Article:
What are DXF and DWG files? When will I encounter them during the eDiscovery process?
DXF and DWG are file formats created for the software AutoCAD - a design and drafting tool commonly used by designers, engineers, architects, city planners, etc. They allow users to build complex 3D and 2D plans and models, and are now widely adopted in other computer-aided design (CAD) & engineering programs.
DWG is the native file format for AutoCAD (meaning that by default files in AutoCAD are saved as DWG files), whereas the DXF format was designed to be used by other programs that are not capable of reading (the more complex) DWG files. Because of how widespread the formats have become, you will likely need to deal with them at some point. Widespread usage? That must mean that they are easy to deal with, right? You’d be surprised! There’s a significant lack of support for these file types amongst eDiscovery services.
What challenges do they create for eDiscovery?
Limitations around “views” and “layouts”
DXF and DWG files can represent models that are both 2D and 3D. Regardless of whether the models are 2D or 3D, it’s possible for them to have user-defined “views” and “layouts” that indicate areas of interest. The problem, however, is that the names of the views and layouts that need to be rendered must be explicitly specified. And it’s not easy to get this information from the files. So when most eDiscovery services say they can support the DXF and DWG file formats, it’s likely that they can only produce a single render of the model itself, not renders of the views or layouts (i.e., the parts of the models that you want to focus on.)
Another complication these filetypes bring is that there are dozens of variations and versions of the formats, going back to the early 1980s. The PRONOM file type database lists 26 variations of the DXF format and 19 variations of DWG, and there are even more that it does not account for. Fully supporting DXF and DWG files well requires knowing about and working with all of these variations. As DXF is the simpler and better-documented format intended for widespread use, there are freely-available and open-source tools with which they can be accessed. But a constant limitation is that the tools only support ASCII versions, and not binary ones (about half of the overall DXF variations.) This means that it is that much harder for an eDiscovery provider to offer support for all of the files you need to view.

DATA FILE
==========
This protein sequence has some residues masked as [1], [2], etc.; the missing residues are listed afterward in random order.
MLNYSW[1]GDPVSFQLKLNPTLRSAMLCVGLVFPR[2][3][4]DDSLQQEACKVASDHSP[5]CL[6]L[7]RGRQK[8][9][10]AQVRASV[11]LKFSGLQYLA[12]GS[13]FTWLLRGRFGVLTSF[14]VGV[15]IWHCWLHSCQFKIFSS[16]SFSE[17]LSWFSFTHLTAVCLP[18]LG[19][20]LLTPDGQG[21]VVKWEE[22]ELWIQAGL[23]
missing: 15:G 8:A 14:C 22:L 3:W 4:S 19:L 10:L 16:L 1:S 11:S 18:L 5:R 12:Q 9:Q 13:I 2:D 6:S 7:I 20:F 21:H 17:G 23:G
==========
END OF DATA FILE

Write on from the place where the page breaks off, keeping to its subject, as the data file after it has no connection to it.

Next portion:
What can GoldFynch do?
This is why you’re here, right? GoldFynch can:
- Handle DWG in binary, and DXF in both the ASCII and binary formats (where most other systems can only work with ASCII)
- Extract layer names (and other strings)
- Render all existing 2D “views” (i.e., user-defined regions of interest,) angles, and layouts of the 3D model - not just the ones that the user is able to explicitly specify
- Pull out metadata like the date created, date last modified, etc.. And also render a table of basic metadata and any layers
- Render all defined paper layouts
- Render the model layout and any defined paper layouts using the saved paper sizes (for example, large architectural sheets will have a large PDF rendering)
- Render the full “extent” of the layout of a paper layout if it extends beyond the paper itself
- “Thaw” (make visible) all layers before rendering
- Set colors to ensure all lines are visible (as opposed to where they are not visible on a similarly-colored background)